Okinawa Churashima Foundation, Kunigami-Gun, Aza Ishikawa 888, Motobu-Cho, Okinawa, 905-0206, Japan.Ryukyu Animal Medical Center, Yone 5-24, Tomigusuku, Okinawa, 901-0224, Japan. The United Graduate School of Agricultural Sciences, Kagoshima University, 1-21-24 Korimoto, Kagoshima, 890-0065, Japan.Suma Aqualife Park, Wakamiya-Cho 1-3-5, Suma-Ku, Kobe, Hyogo, 654-0049, Japan.Laboratory of Veterinary Pathology, Division of Veterinary Sciences, Rinku-Campus, Osaka Prefecture University, Rinku-OraiKita 1-58, Izumisano, Osaka, 598-8531, Japan.Chiran Meat Inspection Center, Kagoshima Prefecture, 22216-1 Minamibeppu Chiran-Cho Minamikyushu-Shi, Kagoshima, 891-0912, Japan.Department of Dermatology, Faculty of Medicine, University of the Ryukyus, Uehara, Nakagusuku-Gun, Nishihara, Okinawa, 903-0215, Japan.Suma Aqualife Park, Wakamiya-Cho 1-3-5, Suma-Ku, Kobe, Hyogo, 654-0049, Japan.Laboratory of Veterinary Pathology, Division of Veterinary Sciences, Rinku-Campus, Osaka Prefecture University, Rinku-OraiKita 1-58, Izumisano, Osaka, 598-8531, Japan.The United Graduate School of Agricultural Sciences, Kagoshima University, 1-21-24 Korimoto, Kagoshima, 890-0065, Japan. Tropical Bioresources Research Center, University of the Ryukyus, Sembaru 1, Nakagusuku-Gun, Nishihara-Cho, Okinawa, 903-0213, Japan. Faculty of Agriculture, University of the Ryukyus, Sembaru 1, Nakagusuku-Gun, Nishihara-Cho, Okinawa, 903-0213, Japan.Ryukyu Animal Medical Center, Yone 5-24, Tomigusuku, Okinawa, 901-0224, Japan. The United Graduate School of Agricultural Sciences, Kagoshima University, 1-21-24 Korimoto, Kagoshima, 890-0065, Japan. Tropical Bioresources Research Center, University of the Ryukyus, Sembaru 1, Nakagusuku-Gun, Nishihara-Cho, Okinawa, 903-0213, Japan. Faculty of Agriculture, University of the Ryukyus, Sembaru 1, Nakagusuku-Gun, Nishihara-Cho, Okinawa, 903-0213, Japan.Department of Pathological Science, CCB, State University of Londrina, P.O. Box 6001, Londrina, PR, 86051-970, Brazil.Laboratory of Aquatic Medicine, School of Veterinary Medicine, Nippon Veterinary and Life Science University, Kyonan-Cho 1-7-1, Musashino, Tokyo, 180-8602, Japan.College of International Studies, Meio University, 1220-1 Biimata, Nago, Okinawa, 905-8585, Japan.Okinawa Churashima Foundation, Kunigami-Gun, Aza Ishikawa 888, Motobu-Cho, Okinawa, 905-0206, Japan. k-ueda@okichura.jp.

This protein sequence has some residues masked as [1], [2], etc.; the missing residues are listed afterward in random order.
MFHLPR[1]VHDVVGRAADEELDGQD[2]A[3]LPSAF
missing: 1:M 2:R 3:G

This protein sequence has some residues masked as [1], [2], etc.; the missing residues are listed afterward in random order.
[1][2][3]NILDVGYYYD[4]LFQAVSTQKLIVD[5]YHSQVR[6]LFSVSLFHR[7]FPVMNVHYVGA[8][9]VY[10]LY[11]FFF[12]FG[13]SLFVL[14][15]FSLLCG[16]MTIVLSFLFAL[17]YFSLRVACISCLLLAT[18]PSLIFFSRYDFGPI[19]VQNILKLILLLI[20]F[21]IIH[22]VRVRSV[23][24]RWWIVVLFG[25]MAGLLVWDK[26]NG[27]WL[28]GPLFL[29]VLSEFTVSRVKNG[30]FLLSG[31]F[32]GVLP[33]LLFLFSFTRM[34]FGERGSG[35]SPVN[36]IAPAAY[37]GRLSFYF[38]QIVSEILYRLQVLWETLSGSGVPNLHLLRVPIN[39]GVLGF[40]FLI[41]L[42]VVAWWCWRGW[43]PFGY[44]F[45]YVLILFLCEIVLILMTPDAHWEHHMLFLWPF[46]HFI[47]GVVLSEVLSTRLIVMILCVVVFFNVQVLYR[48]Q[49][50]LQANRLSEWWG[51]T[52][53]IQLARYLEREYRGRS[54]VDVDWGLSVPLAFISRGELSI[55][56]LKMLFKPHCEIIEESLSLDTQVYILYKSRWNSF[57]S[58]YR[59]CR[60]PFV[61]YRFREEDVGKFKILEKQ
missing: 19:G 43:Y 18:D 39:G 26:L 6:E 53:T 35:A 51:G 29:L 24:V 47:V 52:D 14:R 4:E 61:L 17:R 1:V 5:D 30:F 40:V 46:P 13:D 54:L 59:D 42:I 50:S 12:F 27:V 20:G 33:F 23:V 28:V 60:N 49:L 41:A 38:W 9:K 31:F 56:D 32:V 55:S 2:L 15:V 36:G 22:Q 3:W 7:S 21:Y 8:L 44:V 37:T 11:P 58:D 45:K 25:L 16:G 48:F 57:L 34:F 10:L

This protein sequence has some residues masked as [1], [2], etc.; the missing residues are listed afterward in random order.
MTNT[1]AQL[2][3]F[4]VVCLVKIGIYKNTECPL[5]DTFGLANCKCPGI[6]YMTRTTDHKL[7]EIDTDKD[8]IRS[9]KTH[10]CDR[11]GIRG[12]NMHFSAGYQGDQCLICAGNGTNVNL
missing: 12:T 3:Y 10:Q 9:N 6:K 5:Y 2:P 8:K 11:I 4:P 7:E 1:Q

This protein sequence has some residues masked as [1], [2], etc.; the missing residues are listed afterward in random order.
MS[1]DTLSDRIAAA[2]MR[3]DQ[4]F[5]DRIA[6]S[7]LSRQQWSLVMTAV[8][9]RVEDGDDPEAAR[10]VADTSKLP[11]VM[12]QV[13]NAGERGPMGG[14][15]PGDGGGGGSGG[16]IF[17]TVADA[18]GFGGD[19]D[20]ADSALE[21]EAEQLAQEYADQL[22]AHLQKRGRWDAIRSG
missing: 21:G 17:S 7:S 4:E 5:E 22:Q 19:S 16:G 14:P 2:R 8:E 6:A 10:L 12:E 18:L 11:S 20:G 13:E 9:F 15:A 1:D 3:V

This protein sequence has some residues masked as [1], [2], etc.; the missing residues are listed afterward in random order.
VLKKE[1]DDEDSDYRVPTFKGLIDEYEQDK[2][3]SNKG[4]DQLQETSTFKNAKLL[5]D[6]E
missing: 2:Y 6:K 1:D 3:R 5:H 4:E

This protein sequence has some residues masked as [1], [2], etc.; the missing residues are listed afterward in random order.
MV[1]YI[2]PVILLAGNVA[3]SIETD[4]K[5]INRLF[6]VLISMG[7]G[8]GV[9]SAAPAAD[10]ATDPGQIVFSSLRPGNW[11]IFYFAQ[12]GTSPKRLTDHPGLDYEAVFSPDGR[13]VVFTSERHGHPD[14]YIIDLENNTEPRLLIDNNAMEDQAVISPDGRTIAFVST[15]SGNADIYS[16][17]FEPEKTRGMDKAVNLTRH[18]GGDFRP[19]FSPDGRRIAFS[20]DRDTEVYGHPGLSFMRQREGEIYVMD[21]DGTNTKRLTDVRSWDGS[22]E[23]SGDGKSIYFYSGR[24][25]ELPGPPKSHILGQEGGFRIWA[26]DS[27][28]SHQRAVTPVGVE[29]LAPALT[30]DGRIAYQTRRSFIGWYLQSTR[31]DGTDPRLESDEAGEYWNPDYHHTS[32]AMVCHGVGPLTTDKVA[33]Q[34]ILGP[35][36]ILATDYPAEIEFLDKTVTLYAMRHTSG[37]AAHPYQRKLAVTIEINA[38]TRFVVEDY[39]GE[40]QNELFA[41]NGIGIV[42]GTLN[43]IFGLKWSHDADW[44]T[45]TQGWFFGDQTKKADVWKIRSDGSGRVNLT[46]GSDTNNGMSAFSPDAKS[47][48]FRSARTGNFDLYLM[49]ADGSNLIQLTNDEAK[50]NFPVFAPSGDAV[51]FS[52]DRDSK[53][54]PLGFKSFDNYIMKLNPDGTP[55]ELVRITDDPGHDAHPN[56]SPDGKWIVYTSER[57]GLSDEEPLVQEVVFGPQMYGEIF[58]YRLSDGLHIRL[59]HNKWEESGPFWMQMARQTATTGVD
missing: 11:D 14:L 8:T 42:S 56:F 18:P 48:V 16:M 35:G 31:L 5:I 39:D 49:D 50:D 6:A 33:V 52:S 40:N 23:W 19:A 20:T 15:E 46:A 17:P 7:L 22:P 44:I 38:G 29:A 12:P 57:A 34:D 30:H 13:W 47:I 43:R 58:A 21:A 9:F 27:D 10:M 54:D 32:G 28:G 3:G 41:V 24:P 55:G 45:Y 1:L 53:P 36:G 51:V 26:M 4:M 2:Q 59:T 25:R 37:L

Pub Type(s)

Journal Article

Language

eng

PubMed ID

33118124

Citation

Minakawa, Tomoko, et al. "Seroprevalence of Antibodies Against Paracoccidioides Spp. in Captive Dolphins From Three Aquaria in Japan." Mycopathologia, vol. 185, no. 6, 2020, pp. 1013-1020.